“The federal monitor refuses to acknowledge any shortcomings and misguided direction,” Johnson said. “CUC is watching the failures of the monitor as the monitor continues to refuse to employ the assistance of grassroots organizations like CUC to give them the edge the U.S. Department of Justice had in their initial investigation. The city is taking advantage of the monitor’s blunders… the city told the courts Sheppard-Mullin was not the right fit for the job.”
Johnson blasted the NOPD for willfully and systematically placing New Orleans residents in harm’s way by making them believe the city is safer than it actually is.
“By misleading the public into believing crime is at lower levels than they actually are, that lulls people into a false sense of security which makes people careless,” Johnson told The Louisiana Weekly. “Once people are careless, criminals have an open season on every category of crime known to man. It leaves our most valuable treasures, our women and children at risk and the elderly venerable for easy pickings.”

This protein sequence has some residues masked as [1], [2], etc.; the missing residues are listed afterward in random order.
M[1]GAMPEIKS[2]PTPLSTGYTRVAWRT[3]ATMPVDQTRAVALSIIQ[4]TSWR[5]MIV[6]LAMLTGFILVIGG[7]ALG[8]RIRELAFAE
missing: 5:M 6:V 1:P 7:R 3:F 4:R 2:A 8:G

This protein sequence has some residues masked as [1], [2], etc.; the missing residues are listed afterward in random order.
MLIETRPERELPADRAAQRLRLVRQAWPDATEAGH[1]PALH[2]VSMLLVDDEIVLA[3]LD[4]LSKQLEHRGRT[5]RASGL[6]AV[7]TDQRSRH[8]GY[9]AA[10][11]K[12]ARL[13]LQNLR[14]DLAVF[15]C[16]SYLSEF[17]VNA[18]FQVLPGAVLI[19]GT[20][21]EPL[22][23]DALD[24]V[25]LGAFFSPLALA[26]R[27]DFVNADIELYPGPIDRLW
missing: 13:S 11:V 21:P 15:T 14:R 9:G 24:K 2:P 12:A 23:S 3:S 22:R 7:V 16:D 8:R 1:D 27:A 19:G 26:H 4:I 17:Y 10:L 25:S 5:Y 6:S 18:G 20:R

Longtime community activist Rev. Raymond Brown said last week that the NOPD’s misclassification of rape cases could have dire and tragic consequences for residents.
“Everybody who reads or hears about the Inspector General’s report — city council members, state legislators and residents — should be appalled by this audit and what it means to the people of New Orleans,” Brown, president of National Action Now, told The Louisiana Weekly last week. “Though the Inspector General didn’t flat out say it, essentially he was saying that the NOPD is cooking the books with regard to the way rapes are recorded. By doing so, they put the public at risk in an effort to make it appear that New ORleans is safer and less violent than it actually is.
“We’ve seen this over and over again with this police department and this police chief,” Brown added. “Despite these kinds of issues, the mayor continues to insist that the police chief is doing a good job and refuses to find a suitable replacement to move this police department forward. And because he does so, the entire community continues to suffer. It isn’t time for a change of leadership in the NOPD — it’s way past time.”
This article originally published in the May 19, 2014 print edition of The Louisiana Weekly newspaper.